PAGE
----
• Started with only simple sentences and gradually increased the fraction of sentences with embedded clauses
    • Started with a limited memory (erasing the context) after 3 time steps, then gradually increasing the interval between erasures.
  • This forced the network to ‘start small’, and seemed to help learning.
a failure of replication
A Failure of Replication
  • Rhode and Plaut revisited ‘Starting Small’.
  • They considered the effects of adding semantic constraints.
  • They also used different training parameters; with Elman’s the network appeared to settle into local minima.
grammar and semantic constraints
Grammar and Semantic Constraints

Complex regimen: 75% of sentences contain embeddings throughout.

Simple regimen: Start without embeddings, increment in steps up to 75%

slide22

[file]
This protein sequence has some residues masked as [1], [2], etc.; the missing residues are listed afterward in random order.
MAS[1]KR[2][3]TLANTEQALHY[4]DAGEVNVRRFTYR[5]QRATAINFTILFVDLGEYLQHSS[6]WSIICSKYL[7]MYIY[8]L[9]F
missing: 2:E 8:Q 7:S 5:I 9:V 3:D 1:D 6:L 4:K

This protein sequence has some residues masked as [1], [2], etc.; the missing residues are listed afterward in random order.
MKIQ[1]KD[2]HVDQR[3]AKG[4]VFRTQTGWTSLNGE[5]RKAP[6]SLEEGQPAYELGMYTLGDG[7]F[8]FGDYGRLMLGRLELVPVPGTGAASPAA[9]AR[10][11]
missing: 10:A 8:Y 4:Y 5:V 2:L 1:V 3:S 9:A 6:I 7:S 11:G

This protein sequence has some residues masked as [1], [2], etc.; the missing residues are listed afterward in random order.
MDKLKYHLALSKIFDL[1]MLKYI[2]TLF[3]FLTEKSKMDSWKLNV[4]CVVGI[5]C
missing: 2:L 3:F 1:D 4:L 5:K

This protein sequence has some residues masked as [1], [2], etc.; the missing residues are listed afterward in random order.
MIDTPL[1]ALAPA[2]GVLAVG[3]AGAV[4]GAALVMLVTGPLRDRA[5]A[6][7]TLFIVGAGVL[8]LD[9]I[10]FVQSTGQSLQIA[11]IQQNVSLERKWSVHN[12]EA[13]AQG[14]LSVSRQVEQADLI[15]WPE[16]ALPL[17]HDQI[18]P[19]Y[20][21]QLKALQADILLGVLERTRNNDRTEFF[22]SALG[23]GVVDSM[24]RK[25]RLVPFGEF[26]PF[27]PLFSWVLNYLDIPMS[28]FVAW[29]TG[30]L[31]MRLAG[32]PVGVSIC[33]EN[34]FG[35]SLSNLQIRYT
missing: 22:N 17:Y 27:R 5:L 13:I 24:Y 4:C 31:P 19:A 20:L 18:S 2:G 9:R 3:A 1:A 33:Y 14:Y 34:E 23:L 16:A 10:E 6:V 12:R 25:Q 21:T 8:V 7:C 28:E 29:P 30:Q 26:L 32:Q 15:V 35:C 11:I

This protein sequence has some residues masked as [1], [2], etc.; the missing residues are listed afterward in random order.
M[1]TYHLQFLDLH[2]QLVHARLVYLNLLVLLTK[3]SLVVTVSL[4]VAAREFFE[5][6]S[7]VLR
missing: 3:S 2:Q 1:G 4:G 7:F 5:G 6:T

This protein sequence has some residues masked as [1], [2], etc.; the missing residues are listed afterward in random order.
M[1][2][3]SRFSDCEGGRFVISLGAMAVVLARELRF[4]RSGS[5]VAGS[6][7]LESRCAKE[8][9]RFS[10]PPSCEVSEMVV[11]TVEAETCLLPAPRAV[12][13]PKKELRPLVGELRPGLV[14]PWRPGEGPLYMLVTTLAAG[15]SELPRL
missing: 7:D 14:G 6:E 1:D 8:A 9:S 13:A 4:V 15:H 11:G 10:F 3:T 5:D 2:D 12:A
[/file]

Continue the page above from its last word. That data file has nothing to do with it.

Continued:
Rohde and Plaut generally found an advantage for ‘starting big’:
    • Performance was generally better using the final corpus in which 75% of sentences contain embeddings from the start (Complex regimen), compared to starting with only simple sentences and gradually increasing % of embeddings (Simple regimen).
  • An advantage for starting small only occurred when:
    • The final corpus contained embeddings in 100% of sentences.
    • Semantic and agreement constraints between head noun and embedded verb were both completely eliminated (Corpus A’).

A’100

Conditions A-E are ordered by proportion of sentences in which semantic constraints operate between head noun and subordinate clause (from 0 to 1.0).

In A through E above, the subordinate verb always agrees in number with the head noun where appropriate. Not so in A’

discussion
Discussion
  • Specific questions about the SRN:
    • Can it be applied successfully to other tasks?
    • Is its way of representing context psychologically realistic?
    • Can something like it be scaled up to address languages with large vocabularies?
  • More general questions about language
    • Is language acquisition a matter of learning a grammar?
    • Are innate constraints required to learn it?